Study Claims Early Hepatitis C Treatment Improves Odds
Early treatment for hepatitis C offers a good chance of a cure
Published: Wednesday, 22-Apr-2009
Australian researchers say as many as 70% of hepatitis C carriers can possibly be cured of the disease with early treatment – this is excellent news as hepatitis C, if left untreated can lead to serious liver disease.
Although the hepatitis C virus (HCV) damages the liver, most people with the disease have no symptoms and when symptoms do appear, sometimes decades later, they are often mild and vague and come and go – unfortunately, by this stage the damage may be very serious.
Symptoms if they do appear are often flu-like and last a few weeks or months – they include nausea, vomiting, diarrhea, loss of appetite and fatigue, pain over the liver (on the right side of the abdomen, just under the rib cage), jaundice – where the skin and the whites of the eyes turn yellow, dark-colour urine (like cola or tea) and stools which become pale in colour (greyish or clay coloured).
Chronic hepatitis C can lead to cirrhosis of the liver, a condition usually associated with alcoholism where healthy liver tissue is replaced by fibrous tissue, followed by scarlike hardening and the liver gradually begins to fail, or lose its ability to carry out its normal functions and eventually, symptoms develop.
These symptoms include fluid retention causing swelling of the belly, legs, or whole body, jaundice, fatigue, disturbed sleep, itchy skin, loss of appetite, weight loss, wasting, vomiting with blood in the vomit and mental disturbances such as confusion, lethargy, extreme sleepiness, or hallucinations.
HCV is not related to the other viruses that cause hepatitis, however like the other hepatitis viruses, it is contagious and is transmitted mainly by contact with blood or blood products – the most common mode of transmission is the sharing of contaminated needles among IV drug users.
Transfusion with infected blood or blood products, hemodialysis, or transplantation of organs from infected donors was once a common method of transmission but is now rare as tests now ensure that they are not contaminated.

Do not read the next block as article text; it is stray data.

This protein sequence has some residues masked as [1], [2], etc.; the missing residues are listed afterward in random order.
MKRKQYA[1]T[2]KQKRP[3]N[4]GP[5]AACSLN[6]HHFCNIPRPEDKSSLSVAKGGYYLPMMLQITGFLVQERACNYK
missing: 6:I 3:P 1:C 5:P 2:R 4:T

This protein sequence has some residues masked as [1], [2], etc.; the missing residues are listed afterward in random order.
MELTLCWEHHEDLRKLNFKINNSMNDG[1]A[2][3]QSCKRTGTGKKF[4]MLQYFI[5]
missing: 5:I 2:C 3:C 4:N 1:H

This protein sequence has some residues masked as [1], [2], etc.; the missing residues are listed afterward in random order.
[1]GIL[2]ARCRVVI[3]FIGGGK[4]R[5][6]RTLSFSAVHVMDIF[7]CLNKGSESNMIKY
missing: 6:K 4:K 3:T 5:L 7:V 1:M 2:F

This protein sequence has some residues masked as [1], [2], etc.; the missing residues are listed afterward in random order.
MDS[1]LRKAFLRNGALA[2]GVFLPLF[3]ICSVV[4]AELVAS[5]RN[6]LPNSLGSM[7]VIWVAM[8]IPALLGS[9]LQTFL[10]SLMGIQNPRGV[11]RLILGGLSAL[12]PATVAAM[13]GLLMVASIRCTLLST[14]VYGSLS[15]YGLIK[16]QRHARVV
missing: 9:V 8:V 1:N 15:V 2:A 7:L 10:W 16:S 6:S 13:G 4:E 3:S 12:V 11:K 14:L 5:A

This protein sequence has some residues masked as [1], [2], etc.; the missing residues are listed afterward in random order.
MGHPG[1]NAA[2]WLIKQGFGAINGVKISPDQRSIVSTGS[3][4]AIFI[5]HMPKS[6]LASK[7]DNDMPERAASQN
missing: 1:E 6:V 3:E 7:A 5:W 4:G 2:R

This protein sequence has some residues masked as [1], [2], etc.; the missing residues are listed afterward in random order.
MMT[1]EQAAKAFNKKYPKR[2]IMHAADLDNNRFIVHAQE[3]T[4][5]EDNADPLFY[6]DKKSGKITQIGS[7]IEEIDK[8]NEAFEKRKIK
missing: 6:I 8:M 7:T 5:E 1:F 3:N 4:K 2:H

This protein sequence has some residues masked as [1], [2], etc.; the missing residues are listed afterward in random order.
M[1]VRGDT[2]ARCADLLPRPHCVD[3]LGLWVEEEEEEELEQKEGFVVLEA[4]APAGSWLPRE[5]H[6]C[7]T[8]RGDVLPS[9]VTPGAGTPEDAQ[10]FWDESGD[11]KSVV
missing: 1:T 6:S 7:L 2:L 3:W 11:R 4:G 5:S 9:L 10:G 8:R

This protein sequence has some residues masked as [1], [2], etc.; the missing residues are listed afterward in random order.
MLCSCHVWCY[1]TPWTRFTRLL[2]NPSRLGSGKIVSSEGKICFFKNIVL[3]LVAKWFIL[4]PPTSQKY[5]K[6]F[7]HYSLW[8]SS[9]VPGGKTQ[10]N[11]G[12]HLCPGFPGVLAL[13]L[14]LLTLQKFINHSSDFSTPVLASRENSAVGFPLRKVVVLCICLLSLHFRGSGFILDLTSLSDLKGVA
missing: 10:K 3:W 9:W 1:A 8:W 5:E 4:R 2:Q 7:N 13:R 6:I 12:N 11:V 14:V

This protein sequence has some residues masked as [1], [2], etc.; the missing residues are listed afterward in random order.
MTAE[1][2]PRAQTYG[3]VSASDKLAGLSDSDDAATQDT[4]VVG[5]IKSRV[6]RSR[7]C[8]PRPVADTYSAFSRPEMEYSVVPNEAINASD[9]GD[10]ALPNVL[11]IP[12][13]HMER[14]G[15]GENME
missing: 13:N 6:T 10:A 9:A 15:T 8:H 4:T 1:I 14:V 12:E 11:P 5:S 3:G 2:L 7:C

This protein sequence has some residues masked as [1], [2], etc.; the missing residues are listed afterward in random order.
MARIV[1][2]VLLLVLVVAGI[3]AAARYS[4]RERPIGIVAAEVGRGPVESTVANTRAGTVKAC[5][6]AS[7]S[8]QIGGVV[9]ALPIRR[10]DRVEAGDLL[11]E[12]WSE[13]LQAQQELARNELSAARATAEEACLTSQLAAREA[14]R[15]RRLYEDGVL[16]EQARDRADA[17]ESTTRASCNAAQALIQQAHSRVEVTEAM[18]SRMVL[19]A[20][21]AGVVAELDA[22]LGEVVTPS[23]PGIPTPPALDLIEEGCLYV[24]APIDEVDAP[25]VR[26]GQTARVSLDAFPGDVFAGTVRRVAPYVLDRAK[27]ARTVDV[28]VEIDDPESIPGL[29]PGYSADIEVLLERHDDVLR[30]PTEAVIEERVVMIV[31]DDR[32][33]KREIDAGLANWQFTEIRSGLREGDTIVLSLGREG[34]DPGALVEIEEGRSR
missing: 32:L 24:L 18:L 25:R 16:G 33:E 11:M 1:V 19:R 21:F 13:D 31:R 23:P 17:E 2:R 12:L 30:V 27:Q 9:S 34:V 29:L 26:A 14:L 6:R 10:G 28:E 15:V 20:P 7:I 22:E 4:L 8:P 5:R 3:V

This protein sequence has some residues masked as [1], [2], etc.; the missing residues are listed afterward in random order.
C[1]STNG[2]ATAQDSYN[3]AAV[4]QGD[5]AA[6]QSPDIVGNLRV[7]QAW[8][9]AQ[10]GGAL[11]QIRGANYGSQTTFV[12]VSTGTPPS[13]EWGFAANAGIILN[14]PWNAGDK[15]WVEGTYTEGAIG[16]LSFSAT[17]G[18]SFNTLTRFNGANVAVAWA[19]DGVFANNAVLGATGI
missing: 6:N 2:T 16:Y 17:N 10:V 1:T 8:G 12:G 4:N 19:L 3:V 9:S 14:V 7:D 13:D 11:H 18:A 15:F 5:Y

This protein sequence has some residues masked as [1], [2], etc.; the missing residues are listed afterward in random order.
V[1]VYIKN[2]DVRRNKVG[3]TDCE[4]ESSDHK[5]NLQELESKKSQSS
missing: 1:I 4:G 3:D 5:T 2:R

Less common causes of HCV transmission include from mother to infant at the time of childbirth, through sexual intercourse with an infected person, having multiple sex partners and accidental needle sticks with HCV-contaminated blood.
Hepatitis C is not contracted by living with, being near, or touching someone with the disease but can be passed on by sharing a razor, nail clippers, or other such items with an infected person – in about 10% of people with acute hepatitis C and in about 30% of people with chronic hepatitis C, the source of transmission is unknown.
Treatment includes rest, drinking plenty of fluids to prevent dehydration, a total avoidance of all alcohol and any medicines and substances that can cause harm to the liver such as acetaminophen (Tylenol) and other preparations that contain acetaminophen.
At least 75% of people infected with HCV develop chronic hepatitis, and 30% of these people go on to develop cirrhosis – Hepatitis Australia says more than 200,000 Australians have chronic hepatitis C and more than 278,000 are exposed to the virus, primarily through use of needles with traces of infected blood, but less than 2% of infected people receive treatment.